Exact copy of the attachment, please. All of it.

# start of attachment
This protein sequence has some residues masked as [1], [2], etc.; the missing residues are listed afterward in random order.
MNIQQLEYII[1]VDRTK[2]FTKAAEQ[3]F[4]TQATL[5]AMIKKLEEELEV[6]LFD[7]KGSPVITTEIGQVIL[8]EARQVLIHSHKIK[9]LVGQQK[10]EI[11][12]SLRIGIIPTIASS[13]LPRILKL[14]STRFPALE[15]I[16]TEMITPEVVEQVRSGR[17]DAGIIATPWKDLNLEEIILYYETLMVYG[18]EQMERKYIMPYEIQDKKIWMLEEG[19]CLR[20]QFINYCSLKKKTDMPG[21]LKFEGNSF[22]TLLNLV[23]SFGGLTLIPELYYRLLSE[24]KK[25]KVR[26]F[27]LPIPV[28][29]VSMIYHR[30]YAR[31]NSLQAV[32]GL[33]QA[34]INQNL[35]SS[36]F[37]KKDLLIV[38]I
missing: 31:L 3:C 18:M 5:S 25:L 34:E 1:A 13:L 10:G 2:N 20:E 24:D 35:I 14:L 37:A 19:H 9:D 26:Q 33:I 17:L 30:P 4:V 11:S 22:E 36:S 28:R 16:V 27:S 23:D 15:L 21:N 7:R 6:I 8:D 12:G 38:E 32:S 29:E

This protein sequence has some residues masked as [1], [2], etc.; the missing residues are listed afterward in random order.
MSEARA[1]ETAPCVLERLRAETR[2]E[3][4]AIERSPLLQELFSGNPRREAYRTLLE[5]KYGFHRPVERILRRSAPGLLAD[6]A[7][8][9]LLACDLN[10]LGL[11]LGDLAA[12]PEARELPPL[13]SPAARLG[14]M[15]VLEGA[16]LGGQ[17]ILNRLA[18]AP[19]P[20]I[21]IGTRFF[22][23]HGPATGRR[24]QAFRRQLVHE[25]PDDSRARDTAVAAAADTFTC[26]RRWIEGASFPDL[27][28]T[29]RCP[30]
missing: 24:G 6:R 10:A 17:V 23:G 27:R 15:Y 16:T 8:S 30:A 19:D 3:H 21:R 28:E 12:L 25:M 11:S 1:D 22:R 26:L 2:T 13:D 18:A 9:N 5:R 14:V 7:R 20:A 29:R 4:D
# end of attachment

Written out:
This protein sequence has some residues masked as [1], [2], etc.; the missing residues are listed afterward in random order.
MNIQQLEYII[1]VDRTK[2]FTKAAEQ[3]F[4]TQATL[5]AMIKKLEEELEV[6]LFD[7]KGSPVITTEIGQVIL[8]EARQVLIHSHKIK[9]LVGQQK[10]EI[11][12]SLRIGIIPTIASS[13]LPRILKL[14]STRFPALE[15]I[16]TEMITPEVVEQVRSGR[17]DAGIIATPWKDLNLEEIILYYETLMVYG[18]EQMERKYIMPYEIQDKKIWMLEEG[19]CLR[20]QFINYCSLKKKTDMPG[21]LKFEGNSF[22]TLLNLV[23]SFGGLTLIPELYYRLLSE[24]KK[25]KVR[26]F[27]LPIPV[28][29]VSMIYHR[30]YAR[31]NSLQAV[32]GL[33]QA[34]INQNL[35]SS[36]F[37]KKDLLIV[38]I
missing: 31:L 3:C 18:M 5:S 25:L 34:E 1:A 13:L 10:G 2:N 20:E 24:D 35:I 14:L 37:A 19:H 9:D 26:Q 33:I 17:L 30:P 4:V 11:S 22:E 36:S 28:R 16:V 27:S 23:D 15:L 21:N 7:R 6:I 8:D 12:G 38:E 32:S 29:E

This protein sequence has some residues masked as [1], [2], etc.; the missing residues are listed afterward in random order.
MSEARA[1]ETAPCVLERLRAETR[2]E[3][4]AIERSPLLQELFSGNPRREAYRTLLE[5]KYGFHRPVERILRRSAPGLLAD[6]A[7][8][9]LLACDLN[10]LGL[11]LGDLAA[12]PEARELPPL[13]SPAARLG[14]M[15]VLEGA[16]LGGQ[17]ILNRLA[18]AP[19]P[20]I[21]IGTRFF[22][23]HGPATGRR[24]QAFRRQLVHE[25]PDDSRARDTAVAAAADTFTC[26]RRWIEGASFPDL[27][28]T[29]RCP[30]
missing: 24:G 6:R 10:A 17:V 23:G 27:R 15:Y 16:T 8:S 30:A 19:D 3:H 21:R 28:E 12:L 25:M 11:S 1:D 22:R 26:L 2:T 13:D 18:A 9:N 5:R 14:V 7:R 20:A 29:R 4:D